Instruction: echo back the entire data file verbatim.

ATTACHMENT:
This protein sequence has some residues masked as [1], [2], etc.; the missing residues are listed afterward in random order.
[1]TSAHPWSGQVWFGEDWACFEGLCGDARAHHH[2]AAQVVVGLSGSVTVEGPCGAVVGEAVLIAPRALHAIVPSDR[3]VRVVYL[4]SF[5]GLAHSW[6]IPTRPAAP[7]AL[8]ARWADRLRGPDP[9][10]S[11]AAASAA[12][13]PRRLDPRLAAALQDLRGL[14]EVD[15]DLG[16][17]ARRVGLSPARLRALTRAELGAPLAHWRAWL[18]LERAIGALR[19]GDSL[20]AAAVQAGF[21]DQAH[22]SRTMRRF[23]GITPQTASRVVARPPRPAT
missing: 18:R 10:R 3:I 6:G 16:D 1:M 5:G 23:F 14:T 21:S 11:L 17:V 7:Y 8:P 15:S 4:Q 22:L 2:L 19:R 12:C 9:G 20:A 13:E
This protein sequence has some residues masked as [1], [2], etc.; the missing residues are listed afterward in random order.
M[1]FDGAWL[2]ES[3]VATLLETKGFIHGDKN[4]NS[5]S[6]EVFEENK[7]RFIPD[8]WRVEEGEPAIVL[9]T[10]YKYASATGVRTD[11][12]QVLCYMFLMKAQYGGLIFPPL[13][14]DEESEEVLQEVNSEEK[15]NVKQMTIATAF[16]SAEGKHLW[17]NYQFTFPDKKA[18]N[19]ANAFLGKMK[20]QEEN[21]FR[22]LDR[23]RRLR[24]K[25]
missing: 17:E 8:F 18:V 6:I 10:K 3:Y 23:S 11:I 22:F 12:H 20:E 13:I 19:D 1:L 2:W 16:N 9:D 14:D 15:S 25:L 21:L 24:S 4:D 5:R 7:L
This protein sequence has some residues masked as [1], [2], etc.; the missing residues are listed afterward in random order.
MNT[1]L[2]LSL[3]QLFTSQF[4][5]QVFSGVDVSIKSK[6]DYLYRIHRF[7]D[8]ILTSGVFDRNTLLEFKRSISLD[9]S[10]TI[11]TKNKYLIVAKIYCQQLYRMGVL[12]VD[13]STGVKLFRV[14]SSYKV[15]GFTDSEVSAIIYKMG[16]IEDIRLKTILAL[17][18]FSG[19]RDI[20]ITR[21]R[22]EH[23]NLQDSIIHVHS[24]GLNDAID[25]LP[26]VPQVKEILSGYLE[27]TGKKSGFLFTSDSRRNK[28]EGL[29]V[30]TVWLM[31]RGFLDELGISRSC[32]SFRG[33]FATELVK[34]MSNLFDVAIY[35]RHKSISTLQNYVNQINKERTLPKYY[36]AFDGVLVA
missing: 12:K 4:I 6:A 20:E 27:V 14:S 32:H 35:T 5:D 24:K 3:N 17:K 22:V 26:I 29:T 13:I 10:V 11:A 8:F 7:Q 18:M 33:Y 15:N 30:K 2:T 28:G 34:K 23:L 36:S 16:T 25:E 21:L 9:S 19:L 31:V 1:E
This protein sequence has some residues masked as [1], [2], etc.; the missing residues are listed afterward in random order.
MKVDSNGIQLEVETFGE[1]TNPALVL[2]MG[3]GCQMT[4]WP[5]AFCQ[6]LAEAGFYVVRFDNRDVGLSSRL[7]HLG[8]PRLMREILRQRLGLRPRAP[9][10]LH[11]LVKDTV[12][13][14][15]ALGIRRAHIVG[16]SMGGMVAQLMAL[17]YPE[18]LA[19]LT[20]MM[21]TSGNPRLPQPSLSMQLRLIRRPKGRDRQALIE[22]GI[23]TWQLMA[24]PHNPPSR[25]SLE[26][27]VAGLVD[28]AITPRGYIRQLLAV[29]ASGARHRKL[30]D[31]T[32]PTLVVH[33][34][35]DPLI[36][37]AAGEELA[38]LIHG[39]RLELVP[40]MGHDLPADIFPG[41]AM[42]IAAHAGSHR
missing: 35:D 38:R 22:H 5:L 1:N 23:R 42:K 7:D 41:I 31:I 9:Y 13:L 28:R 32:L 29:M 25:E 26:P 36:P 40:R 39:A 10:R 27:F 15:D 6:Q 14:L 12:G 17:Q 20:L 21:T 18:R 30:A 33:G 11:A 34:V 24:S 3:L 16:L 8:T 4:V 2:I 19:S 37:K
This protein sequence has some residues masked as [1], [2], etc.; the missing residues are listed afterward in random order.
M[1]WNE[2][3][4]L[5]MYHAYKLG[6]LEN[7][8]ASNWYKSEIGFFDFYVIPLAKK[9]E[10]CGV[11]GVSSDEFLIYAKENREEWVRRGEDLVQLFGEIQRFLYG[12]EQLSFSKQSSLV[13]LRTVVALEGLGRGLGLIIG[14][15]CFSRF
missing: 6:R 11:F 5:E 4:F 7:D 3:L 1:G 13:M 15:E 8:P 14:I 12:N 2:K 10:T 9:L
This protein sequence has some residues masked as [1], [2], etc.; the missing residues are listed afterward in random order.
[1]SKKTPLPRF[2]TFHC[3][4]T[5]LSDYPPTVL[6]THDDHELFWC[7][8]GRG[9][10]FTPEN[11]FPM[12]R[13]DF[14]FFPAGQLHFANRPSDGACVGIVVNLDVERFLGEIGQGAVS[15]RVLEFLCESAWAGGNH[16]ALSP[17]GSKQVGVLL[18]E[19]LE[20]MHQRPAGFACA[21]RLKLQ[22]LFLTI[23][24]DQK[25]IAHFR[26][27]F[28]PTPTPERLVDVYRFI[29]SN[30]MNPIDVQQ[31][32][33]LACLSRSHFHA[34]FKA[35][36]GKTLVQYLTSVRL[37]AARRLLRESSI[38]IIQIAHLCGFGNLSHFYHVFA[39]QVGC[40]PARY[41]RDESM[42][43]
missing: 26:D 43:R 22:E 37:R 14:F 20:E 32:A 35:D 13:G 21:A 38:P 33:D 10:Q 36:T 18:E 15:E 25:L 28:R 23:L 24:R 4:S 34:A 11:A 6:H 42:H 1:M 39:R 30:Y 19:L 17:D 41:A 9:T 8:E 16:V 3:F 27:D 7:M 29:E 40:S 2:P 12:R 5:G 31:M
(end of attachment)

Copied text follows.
This protein sequence has some residues masked as [1], [2], etc.; the missing residues are listed afterward in random order.
[1]TSAHPWSGQVWFGEDWACFEGLCGDARAHHH[2]AAQVVVGLSGSVTVEGPCGAVVGEAVLIAPRALHAIVPSDR[3]VRVVYL[4]SF[5]GLAHSW[6]IPTRPAAP[7]AL[8]ARWADRLRGPDP[9][10]S[11]AAASAA[12][13]PRRLDPRLAAALQDLRGL[14]EVD[15]DLG[16][17]ARRVGLSPARLRALTRAELGAPLAHWRAWL[18]LERAIGALR[19]GDSL[20]AAAVQAGF[21]DQAH[22]SRTMRRF[23]GITPQTASRVVARPPRPAT
missing: 18:R 10:R 3:I 6:G 16:D 1:M 5:G 23:F 14:T 21:S 11:L 17:V 7:Y 8:P 15:S 4:Q 22:L 2:L 19:R 12:C 9:G 20:A 13:E
This protein sequence has some residues masked as [1], [2], etc.; the missing residues are listed afterward in random order.
M[1]FDGAWL[2]ES[3]VATLLETKGFIHGDKN[4]NS[5]S[6]EVFEENK[7]RFIPD[8]WRVEEGEPAIVL[9]T[10]YKYASATGVRTD[11][12]QVLCYMFLMKAQYGGLIFPPL[13][14]DEESEEVLQEVNSEEK[15]NVKQMTIATAF[16]SAEGKHLW[17]NYQFTFPDKKA[18]N[19]ANAFLGKMK[20]QEEN[21]FR[22]LDR[23]RRLR[24]K[25]
missing: 17:E 8:F 18:V 6:I 10:K 3:Y 23:S 11:I 22:F 12:H 20:E 13:I 19:D 1:L 2:W 16:N 9:D 14:D 15:S 25:L 21:L 24:S 4:D 5:R 7:L
This protein sequence has some residues masked as [1], [2], etc.; the missing residues are listed afterward in random order.
MNT[1]L[2]LSL[3]QLFTSQF[4][5]QVFSGVDVSIKSK[6]DYLYRIHRF[7]D[8]ILTSGVFDRNTLLEFKRSISLD[9]S[10]TI[11]TKNKYLIVAKIYCQQLYRMGVL[12]VD[13]STGVKLFRV[14]SSYKV[15]GFTDSEVSAIIYKMG[16]IEDIRLKTILAL[17][18]FSG[19]RDI[20]ITR[21]R[22]EH[23]NLQDSIIHVHS[24]GLNDAID[25]LP[26]VPQVKEILSGYLE[27]TGKKSGFLFTSDSRRNK[28]EGL[29]V[30]TVWLM[31]RGFLDELGISRSC[32]SFRG[33]FATELVK[34]MSNLFDVAIY[35]RHKSISTLQNYVNQINKERTLPKYY[36]AFDGVLVA
missing: 12:K 4:I 6:A 20:E 27:V 14:S 32:H 35:T 5:D 24:K 3:N 17:K 22:V 26:I 29:T 13:I 10:V 11:A 8:F 7:Q 18:M 33:Y 15:N 30:K 2:T 28:G 34:K 23:L 36:S 16:T 25:E 21:L 9:S 19:L 31:V 1:E
This protein sequence has some residues masked as [1], [2], etc.; the missing residues are listed afterward in random order.
MKVDSNGIQLEVETFGE[1]TNPALVL[2]MG[3]GCQMT[4]WP[5]AFCQ[6]LAEAGFYVVRFDNRDVGLSSRL[7]HLG[8]PRLMREILRQRLGLRPRAP[9][10]LH[11]LVKDTV[12][13][14][15]ALGIRRAHIVG[16]SMGGMVAQLMAL[17]YPE[18]LA[19]LT[20]MM[21]TSGNPRLPQPSLSMQLRLIRRPKGRDRQALIE[22]GI[23]TWQLMA[24]PHNPPSR[25]SLE[26][27]VAGLVD[28]AITPRGYIRQLLAV[29]ASGARHRKL[30]D[31]T[32]PTLVVH[33][34][35]DPLI[36][37]AAGEELA[38]LIHG[39]RLELVP[40]MGHDLPADIFPG[41]AM[42]IAAHAGSHR
missing: 35:D 38:R 22:H 5:L 1:N 23:R 42:K 7:D 41:I 31:I 9:Y 13:L 28:R 32:L 29:M 25:E 26:P 36:P 40:R 39:A 10:R 27:F 15:D 6:Q 14:L 12:G 17:Q 20:L 21:T 18:R 30:A 33:G 11:A 34:V 24:S 3:L 16:L 8:T 4:V 2:I 19:S 37:K
This protein sequence has some residues masked as [1], [2], etc.; the missing residues are listed afterward in random order.
M[1]WNE[2][3][4]L[5]MYHAYKLG[6]LEN[7][8]ASNWYKSEIGFFDFYVIPLAKK[9]E[10]CGV[11]GVSSDEFLIYAKENREEWVRRGEDLVQLFGEIQRFLYG[12]EQLSFSKQSSLV[13]LRTVVALEGLGRGLGLIIG[14][15]CFSRF
missing: 6:R 11:F 5:E 4:F 7:D 3:L 1:G 13:M 15:E 8:P 14:I 12:N 2:K 10:T 9:L
This protein sequence has some residues masked as [1], [2], etc.; the missing residues are listed afterward in random order.
[1]SKKTPLPRF[2]TFHC[3][4]T[5]LSDYPPTVL[6]THDDHELFWC[7][8]GRG[9][10]FTPEN[11]FPM[12]R[13]DF[14]FFPAGQLHFANRPSDGACVGIVVNLDVERFLGEIGQGAVS[15]RVLEFLCESAWAGGNH[16]ALSP[17]GSKQVGVLL[18]E[19]LE[20]MHQRPAGFACA[21]RLKLQ[22]LFLTI[23][24]DQK[25]IAHFR[26][27]F[28]PTPTPERLVDVYRFI[29]SN[30]MNPIDVQQ[31][32][33]LACLSRSHFHA[34]FKA[35][36]GKTLVQYLTSVRL[37]AARRLLRESSI[38]IIQIAHLCGFGNLSHFYHVFA[39]QVGC[40]PARY[41]RDESM[42][43]
missing: 26:D 43:R 22:E 37:R 14:F 20:E 32:A 35:D 13:G 21:A 38:P 33:D 10:Q 36:T 18:E 15:E 25:L 28:R 23:L 24:R 4:S 34:A 11:A 6:H 42:H 1:M 39:R 30:Y 19:L 17:D 41:A 9:T 8:E 16:V 3:F 27:D 7:M 29:E 40:S 2:P 12:R 5:G 31:M